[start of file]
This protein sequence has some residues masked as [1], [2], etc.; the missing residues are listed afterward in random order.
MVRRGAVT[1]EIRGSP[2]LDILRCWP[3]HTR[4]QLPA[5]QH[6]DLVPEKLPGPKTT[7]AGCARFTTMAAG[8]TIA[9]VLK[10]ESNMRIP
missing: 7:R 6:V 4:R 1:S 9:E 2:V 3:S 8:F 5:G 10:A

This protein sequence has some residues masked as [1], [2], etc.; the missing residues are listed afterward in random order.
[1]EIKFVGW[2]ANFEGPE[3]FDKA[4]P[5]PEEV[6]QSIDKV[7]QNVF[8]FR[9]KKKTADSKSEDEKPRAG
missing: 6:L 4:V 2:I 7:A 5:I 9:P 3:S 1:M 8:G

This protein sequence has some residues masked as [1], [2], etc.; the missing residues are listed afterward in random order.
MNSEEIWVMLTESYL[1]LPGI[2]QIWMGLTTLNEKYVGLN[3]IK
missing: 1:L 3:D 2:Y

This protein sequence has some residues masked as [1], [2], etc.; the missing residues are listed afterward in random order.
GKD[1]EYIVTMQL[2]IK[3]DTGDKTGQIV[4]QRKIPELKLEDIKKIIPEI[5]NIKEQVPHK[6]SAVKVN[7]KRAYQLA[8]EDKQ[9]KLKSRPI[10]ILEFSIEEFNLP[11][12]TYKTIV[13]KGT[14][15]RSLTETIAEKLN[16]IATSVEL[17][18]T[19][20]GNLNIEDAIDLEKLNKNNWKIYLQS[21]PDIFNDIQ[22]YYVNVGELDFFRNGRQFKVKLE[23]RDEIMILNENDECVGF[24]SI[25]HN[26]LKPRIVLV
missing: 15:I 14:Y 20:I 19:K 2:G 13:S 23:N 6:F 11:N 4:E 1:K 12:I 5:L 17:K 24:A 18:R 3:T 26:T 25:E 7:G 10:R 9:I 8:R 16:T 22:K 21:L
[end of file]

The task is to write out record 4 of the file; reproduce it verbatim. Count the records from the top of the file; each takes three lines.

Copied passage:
This protein sequence has some residues masked as [1], [2], etc.; the missing residues are listed afterward in random order.
GKD[1]EYIVTMQL[2]IK[3]DTGDKTGQIV[4]QRKIPELKLEDIKKIIPEI[5]NIKEQVPHK[6]SAVKVN[7]KRAYQLA[8]EDKQ[9]KLKSRPI[10]ILEFSIEEFNLP[11][12]TYKTIV[13]KGT[14][15]RSLTETIAEKLN[16]IATSVEL[17][18]T[19][20]GNLNIEDAIDLEKLNKNNWKIYLQS[21]PDIFNDIQ[22]YYVNVGELDFFRNGRQFKVKLE[23]RDEIMILNENDECVGF[24]SI[25]HN[26]LKPRIVLV
missing: 15:I 14:Y 20:I 19:K 2:G 13:S 23:N 6:F 11:N 4:E 1:K 12:I 5:L 17:K 24:A 18:R 3:T 26:T 25:E 7:G 10:R 9:I 8:R 16:T 22:K 21:L